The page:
Coronavirus scares me because Ryan can’t get the surgery that could have alleviated my fears of SUDEP, of anger issues, of my strength, of epilepsy. It scares me because I question what type of treatment will Ryan get if he has a seizure that goes too long or causes him to seriously hurt himself. It scares me that the funds we had to cover what we could now will be gone by the tentative new surgery date. Most of all it scares me because there is no telling when all of this craziness will end and that it cause the surgery to be postponed even longer.
It has been a very stressful couple of days these past few days. It all started with the call to Ryan to tell him that the surgery is postponed to next year. There is no treating this quarantine like a party or like it’s a good time for family bonding. Joking about it doesn’t even relieve the stress. No, we are struggling to run each day like always…because we have no choice to keep routine the same…but coronavirus is making it more and more difficult.
My writings were never intended to focus on the impact of coronavirus on epilepsy. Rather they were intended to help others learn about epilepsy from a person who doesn’t have it but lives with it. Now it has all become commingled. And that is a fear come true.
The surgery is postponed…by 326 days. It feels more like a slap in the face than postponed.
We took yesterday to process, to grieve, to be angry. Today it’s my duty and mission to help Ryan and be here for him. I’ve seen him spiral out of routine and good habits before. This news can easily start him on the fast track down once again.
My first task is to look for the silver linings in all of this mess. So far I have: 1) we are both working remotely from home now due to coronavirus so he won’t be home alone if he has a seizure. 2) we have another 326 days to ensure we are financially able to afford the surgery and needs surrounding it. 3) we have another 326 days to educate the community and help others like Ryan.
So now that the silver linings are identified, at least the ones I can think of for the moment, the immediate focus is on Ryan. I will keep working on achieving the silver linings/goals for our family and for ROC Stop Seizures but today is about Ryan and helping him to see the silver linings too.
For Ryan, when and if you read this, remember you are loved by many, followed by many, and supported by many. We have had many hurdles since we’ve been married. We will get over this one too.
I knew yesterday was too good to be true. I got things done at work. It was a seizure free day for Ryan. Our son was in a great mood and thereby put me in a great mood.
But the tears started at the very end of the day when Ryan tried to show me the YouTube video he made for our son. This morning I was reminded of the video when scrolling through Facebook.
This morning I also found an article about a girl who had her brain surgery for epilepsy cancelled the Friday before it was scheduled. Her facts were nearly identical to Ryan and this Friday will be the Friday before Ryan’s brain surgery. Her story brought more tears in fear of what might be to come and relating to where she is now.
The tears are flowing and it’s just barely 7 am.
Hoping work will be a distraction, I head off. But today is about transitioning to remote offices and packing up what we need. It makes me think about how I won’t be working ten minutes from the hospital where Ryan will be. It also makes me wonder if I will even be allowed to visit. More tears.
By lunchtime, Ryan sent me and posted a YouTube video directed to me. I haven’t watched it because I can’t stop crying over the thought of it.
It’s now a few more meetings later and just after lunch and the tears won’t stop. The surgery is cancelled…oh, sorry, postponed… by almost a year. February of next year. Let a new countdown begin. In the meantime, I am just fighting the tears.
I can’t speak for Ryan but for me, today I took a break. I took a break from worrying and stressing. Between the unknowns around Ryan’s surgery and recovery, the concerns of the money issues and fundraising needs resulting from the surgery, and the constant changes resulting in, what I call, the Coronavirus chaos there is a lot to create worry and stress.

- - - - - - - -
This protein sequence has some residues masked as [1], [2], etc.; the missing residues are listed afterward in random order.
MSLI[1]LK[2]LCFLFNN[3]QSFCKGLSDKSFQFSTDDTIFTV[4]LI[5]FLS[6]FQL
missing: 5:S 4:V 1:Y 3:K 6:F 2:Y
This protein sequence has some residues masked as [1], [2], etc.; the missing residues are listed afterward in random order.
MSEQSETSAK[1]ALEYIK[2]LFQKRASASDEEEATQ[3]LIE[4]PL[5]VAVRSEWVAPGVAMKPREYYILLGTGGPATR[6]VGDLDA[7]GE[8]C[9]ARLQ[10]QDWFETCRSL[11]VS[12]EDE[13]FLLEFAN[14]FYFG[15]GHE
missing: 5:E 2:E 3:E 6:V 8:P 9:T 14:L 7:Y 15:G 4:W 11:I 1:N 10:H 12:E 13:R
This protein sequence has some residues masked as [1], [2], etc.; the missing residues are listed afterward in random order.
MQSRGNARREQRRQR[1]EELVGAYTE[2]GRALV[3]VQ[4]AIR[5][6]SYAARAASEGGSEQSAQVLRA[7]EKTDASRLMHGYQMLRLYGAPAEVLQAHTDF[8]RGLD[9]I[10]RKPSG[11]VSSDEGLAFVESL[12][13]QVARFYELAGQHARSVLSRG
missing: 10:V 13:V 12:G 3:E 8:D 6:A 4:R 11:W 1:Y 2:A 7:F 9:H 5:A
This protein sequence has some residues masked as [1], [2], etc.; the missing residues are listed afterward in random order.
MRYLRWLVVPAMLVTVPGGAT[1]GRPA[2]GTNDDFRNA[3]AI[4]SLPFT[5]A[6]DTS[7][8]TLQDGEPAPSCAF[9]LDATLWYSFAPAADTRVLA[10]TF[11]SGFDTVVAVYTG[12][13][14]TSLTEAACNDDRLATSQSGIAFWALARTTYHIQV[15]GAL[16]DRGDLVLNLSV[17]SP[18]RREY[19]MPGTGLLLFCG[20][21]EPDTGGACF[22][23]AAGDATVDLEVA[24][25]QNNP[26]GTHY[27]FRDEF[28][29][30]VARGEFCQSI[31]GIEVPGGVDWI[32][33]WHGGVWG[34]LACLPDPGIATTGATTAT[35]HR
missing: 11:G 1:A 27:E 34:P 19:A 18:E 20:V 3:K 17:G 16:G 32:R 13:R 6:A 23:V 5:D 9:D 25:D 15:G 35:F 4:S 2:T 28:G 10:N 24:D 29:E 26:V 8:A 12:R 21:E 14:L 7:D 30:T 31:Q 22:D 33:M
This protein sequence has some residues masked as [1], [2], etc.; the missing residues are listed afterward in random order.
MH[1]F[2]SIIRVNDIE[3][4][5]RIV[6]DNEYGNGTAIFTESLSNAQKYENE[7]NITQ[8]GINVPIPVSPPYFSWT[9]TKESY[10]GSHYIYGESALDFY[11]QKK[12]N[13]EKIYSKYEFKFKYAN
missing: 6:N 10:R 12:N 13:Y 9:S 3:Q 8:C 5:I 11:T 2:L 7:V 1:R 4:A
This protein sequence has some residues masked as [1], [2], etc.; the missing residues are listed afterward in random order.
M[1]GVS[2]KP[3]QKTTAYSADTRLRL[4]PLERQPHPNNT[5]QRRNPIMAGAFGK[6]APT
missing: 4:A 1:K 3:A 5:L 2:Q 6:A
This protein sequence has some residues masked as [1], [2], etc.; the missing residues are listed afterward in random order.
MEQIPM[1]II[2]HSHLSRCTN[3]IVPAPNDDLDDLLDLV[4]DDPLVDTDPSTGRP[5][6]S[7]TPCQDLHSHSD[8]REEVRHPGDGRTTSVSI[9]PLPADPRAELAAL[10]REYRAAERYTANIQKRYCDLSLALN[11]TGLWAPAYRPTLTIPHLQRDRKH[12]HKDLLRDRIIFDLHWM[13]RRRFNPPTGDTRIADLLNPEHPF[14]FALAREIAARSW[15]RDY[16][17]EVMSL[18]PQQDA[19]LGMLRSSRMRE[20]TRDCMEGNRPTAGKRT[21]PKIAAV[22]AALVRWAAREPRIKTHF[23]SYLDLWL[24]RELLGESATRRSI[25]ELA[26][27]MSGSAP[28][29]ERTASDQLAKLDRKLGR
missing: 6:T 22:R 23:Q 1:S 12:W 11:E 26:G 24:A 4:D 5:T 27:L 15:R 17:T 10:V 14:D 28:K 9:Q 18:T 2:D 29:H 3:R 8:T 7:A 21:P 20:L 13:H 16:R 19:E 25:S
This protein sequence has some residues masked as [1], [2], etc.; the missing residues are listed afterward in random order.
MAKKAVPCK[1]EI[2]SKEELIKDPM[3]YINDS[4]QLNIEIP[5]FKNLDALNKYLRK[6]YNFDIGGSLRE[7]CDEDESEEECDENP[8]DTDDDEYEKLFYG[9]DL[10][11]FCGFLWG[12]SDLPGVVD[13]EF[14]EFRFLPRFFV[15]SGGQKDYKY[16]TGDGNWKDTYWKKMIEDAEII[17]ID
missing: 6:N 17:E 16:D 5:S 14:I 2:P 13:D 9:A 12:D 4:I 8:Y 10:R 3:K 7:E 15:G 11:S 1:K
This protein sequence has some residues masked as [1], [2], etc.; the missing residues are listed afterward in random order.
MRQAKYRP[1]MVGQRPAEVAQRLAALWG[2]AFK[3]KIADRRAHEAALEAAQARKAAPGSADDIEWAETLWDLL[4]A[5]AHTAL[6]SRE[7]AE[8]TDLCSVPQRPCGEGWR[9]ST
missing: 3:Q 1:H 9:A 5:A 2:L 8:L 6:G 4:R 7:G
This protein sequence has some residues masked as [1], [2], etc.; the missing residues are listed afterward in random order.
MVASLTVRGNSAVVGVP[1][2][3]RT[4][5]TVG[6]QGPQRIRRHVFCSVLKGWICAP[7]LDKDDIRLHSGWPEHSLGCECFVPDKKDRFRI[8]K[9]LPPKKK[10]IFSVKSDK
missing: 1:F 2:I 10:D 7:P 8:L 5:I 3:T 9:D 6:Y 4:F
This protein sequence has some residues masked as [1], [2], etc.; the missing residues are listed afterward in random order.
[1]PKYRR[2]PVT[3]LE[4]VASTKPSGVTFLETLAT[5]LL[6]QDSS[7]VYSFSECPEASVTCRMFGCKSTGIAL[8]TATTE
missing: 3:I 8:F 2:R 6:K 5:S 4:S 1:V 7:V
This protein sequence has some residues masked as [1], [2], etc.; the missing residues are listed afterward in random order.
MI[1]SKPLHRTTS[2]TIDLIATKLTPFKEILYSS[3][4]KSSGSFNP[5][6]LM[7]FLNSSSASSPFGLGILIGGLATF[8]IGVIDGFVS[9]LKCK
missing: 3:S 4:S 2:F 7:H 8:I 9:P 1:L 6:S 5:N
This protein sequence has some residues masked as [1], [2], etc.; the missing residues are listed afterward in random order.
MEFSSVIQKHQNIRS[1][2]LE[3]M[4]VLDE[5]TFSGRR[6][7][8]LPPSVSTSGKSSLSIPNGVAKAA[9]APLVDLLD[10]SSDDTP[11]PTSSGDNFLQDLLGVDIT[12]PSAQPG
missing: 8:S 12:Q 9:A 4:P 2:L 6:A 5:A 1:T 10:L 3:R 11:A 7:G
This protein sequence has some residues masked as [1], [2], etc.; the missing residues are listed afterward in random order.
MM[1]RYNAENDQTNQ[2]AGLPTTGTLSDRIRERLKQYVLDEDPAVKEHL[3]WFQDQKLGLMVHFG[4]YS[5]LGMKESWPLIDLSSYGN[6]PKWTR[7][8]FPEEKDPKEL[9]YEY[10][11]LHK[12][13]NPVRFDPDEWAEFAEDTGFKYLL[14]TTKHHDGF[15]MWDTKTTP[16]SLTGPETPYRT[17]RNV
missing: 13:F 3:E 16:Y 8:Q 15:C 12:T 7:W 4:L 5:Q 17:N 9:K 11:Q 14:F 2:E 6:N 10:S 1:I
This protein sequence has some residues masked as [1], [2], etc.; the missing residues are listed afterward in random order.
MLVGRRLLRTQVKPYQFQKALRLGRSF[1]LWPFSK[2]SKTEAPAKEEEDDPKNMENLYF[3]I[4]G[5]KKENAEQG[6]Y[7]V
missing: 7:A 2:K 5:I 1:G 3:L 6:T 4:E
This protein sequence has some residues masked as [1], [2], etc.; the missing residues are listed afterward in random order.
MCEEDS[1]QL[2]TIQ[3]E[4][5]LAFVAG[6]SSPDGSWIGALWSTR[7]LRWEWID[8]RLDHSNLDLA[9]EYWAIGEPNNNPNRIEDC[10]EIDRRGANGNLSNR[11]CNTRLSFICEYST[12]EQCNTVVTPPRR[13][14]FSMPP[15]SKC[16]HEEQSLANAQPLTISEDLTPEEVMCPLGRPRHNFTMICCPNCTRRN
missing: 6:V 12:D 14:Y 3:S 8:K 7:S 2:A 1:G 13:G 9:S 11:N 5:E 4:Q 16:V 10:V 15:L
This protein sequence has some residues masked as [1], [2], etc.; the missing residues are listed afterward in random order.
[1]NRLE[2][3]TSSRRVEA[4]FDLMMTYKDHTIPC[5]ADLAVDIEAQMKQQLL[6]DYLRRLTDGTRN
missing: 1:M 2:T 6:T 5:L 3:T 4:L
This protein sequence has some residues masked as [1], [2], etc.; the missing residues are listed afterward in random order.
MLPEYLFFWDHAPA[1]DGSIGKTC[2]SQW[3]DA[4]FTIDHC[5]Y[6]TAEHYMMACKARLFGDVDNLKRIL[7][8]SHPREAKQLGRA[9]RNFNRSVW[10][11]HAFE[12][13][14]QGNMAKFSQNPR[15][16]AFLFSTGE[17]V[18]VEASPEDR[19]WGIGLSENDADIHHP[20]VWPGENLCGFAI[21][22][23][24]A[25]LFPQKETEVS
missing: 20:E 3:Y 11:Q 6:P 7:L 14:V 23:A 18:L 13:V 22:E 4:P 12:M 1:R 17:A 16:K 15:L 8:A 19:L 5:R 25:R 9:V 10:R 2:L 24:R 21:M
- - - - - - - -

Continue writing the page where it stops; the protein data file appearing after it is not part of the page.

I know it will all be back tomorrow as we prepare to work remotely, when we meet with a friend to talk about fundraiser possibilities, and as we go through our checklists to see what else needs to be done. Trust me, it’s all in the back of my mind. But I love this opportunity to enjoy the calm before the storm.
As I take the breath, relax a little bit, and think how I really have nothing to write about today, Ryan says to me, “I don’t want to freak you out…”. Well of course I’m going to freak out when he starts with that!
It turned out not to be such a freak out but a sad moment. He wanted me to watch this video of him talking to our son. I don’t know how long it is or everything Ryan says because I started crying not far into the video.
I watched enough to have it hit hard, this is really happening. Ryan is really having this surgery. The storm is coming. Now I just have to look forward to the sun to follow. I know it will be there, it’s just a matter of how long it takes.
Ryan has been on countless medications and they have all had side effects of some kind. And let me tell you, if anger was a side effect, Ryan got angry.
The combination of medications he’s on now hasn’t caused anger issues. Yet I feel like he’s been a bit snappy the past few days. I guess it could be the stress of the surgery a week away. Or I suppose it could be a result of him being tired from the side effects he had yesterday. Maybe it’s him getting used to the slight increase in one of the meds?
Sometimes, I wonder if it’s not really him but it’s me who’s angry. I admit it. I get angry when he is in the bedroom watching tv whenever he’s home while I have to force myself into a happy mood and play and care for the kiddo. (But really he is fighting the feeling of having a seizure or side effects from meds.). I get angry when i have to repeat a conversation that we just had an hour earlier because he was preoccupied with his phone. (When really it was a short term memory issue caused my medications and seizures.) I get angry when he falls asleep immediately at night and then complains he didn’t get any rest when I’ve been wide awake most of the night. (Really he isn’t sleeping soundly enough to keep from triggering a seizure and I sleep hard when I do sleep.). I get angry when he’s angry. (But it’s his meds.)
When it’s all said and done, I feel bad for being angry and feel bad trying to figure out if it’s me who’s angry or him or who’s angrier. Seven days to go and hopefully this won’t be an issue anymore because hopefully the surgery will be a cure.